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Evangelicalism and National Identity in Ulster, 1921-1998$
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Patrick Mitchel

Print publication date: 2003

Print ISBN-13: 9780199256150

Published to Oxford Scholarship Online: January 2005

DOI: 10.1093/0199256152.001.0001

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Generating Distance?: The Changing Identity of Irish Presbyterianism

Generating Distance?: The Changing Identity of Irish Presbyterianism

(p.213) 7 Generating Distance?: The Changing Identity of Irish Presbyterianism
Evangelicalism and National Identity in Ulster, 1921-1998

Patrick Mitchel

Oxford University Press

How the Presbyterian Church in Ireland (PCI) has interacted with unionism since Partition is investigated in two stages. Analysis of the Church’s relationship with Orangeism; Presbyterian national identity; and PCI attitudes to the Northern Irish state from 1921 to 1972 reveal a denomination ‘at ease in Zion’, spiritually supportive of unionism and Orangeism. In contrast, evidence from 1972 to 1998 points to an identity shift towards a more open evangelical identity. However, organizational inertia, new challenges such as secularization, pietistic attitudes towards political engagement, a continuing reluctance to acknowledge past Presbyterian support for ‘God and Ulster’ and a continuing level of ambivalence towards the status of the Orange Order, all combine to make the church effectively impotent to confront the powerful emotive appeal of nationalism.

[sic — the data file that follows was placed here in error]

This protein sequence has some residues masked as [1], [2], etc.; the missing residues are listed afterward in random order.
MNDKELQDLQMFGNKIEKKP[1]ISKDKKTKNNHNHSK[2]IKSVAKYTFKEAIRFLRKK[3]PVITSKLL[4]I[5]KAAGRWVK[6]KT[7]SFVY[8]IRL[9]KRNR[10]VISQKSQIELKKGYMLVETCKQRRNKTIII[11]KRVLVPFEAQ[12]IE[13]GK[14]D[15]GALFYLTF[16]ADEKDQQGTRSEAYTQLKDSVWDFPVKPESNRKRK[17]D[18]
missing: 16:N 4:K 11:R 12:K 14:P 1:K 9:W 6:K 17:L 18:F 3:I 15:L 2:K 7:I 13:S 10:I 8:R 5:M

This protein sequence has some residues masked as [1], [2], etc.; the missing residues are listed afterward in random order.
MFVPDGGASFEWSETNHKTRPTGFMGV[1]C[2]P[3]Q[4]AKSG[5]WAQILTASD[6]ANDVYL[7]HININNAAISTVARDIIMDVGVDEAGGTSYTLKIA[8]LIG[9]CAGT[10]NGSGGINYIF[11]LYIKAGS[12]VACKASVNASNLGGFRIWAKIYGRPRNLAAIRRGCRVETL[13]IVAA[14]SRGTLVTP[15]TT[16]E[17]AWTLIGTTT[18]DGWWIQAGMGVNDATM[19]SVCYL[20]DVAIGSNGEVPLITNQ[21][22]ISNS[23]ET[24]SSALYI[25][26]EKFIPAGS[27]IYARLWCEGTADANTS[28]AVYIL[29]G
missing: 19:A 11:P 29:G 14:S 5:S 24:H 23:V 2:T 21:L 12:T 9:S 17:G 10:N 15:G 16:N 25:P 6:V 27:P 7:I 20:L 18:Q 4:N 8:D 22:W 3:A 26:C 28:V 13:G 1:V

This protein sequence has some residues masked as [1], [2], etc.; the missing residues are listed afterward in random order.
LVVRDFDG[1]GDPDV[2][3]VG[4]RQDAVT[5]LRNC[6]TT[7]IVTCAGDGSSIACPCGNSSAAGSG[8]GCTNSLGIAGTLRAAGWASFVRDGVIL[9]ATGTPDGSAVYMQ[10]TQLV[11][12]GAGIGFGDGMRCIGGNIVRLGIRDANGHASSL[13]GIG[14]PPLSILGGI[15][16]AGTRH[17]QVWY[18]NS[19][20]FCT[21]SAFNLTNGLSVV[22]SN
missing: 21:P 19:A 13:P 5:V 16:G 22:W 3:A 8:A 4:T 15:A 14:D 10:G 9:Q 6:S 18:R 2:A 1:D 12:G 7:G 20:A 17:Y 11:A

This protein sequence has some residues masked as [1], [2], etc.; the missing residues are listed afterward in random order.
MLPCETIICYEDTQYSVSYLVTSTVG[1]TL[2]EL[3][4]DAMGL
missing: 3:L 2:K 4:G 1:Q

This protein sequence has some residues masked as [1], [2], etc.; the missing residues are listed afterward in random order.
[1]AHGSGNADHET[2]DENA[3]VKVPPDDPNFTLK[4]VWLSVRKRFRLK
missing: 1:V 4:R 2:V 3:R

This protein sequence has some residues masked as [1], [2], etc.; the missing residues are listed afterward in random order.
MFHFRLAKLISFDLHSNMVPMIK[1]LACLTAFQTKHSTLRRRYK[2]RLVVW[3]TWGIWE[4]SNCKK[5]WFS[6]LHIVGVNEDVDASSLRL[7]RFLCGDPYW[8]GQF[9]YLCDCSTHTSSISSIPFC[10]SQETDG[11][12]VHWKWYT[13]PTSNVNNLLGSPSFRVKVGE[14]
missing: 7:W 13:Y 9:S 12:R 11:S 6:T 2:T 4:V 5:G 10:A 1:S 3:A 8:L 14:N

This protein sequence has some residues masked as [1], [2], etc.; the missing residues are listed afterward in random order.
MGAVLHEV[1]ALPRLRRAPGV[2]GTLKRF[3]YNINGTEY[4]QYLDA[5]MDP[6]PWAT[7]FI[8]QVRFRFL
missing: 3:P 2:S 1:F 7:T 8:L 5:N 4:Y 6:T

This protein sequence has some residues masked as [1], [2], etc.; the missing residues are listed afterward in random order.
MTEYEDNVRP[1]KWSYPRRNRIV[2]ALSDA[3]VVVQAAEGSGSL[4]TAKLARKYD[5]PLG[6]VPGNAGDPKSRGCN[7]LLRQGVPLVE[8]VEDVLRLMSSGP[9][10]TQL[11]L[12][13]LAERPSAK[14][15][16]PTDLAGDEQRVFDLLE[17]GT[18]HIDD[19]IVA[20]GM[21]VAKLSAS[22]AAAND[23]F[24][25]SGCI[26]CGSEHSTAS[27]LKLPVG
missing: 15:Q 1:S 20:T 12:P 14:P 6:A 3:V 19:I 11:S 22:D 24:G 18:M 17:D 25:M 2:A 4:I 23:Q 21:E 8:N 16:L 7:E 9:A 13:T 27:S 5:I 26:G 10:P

Keywords:   britishness, general Assembly, home Rule, orangeism, ian Paisley, presbyterian Church in Ireland (PCI), reformed, roman Catholic Church, the Witness

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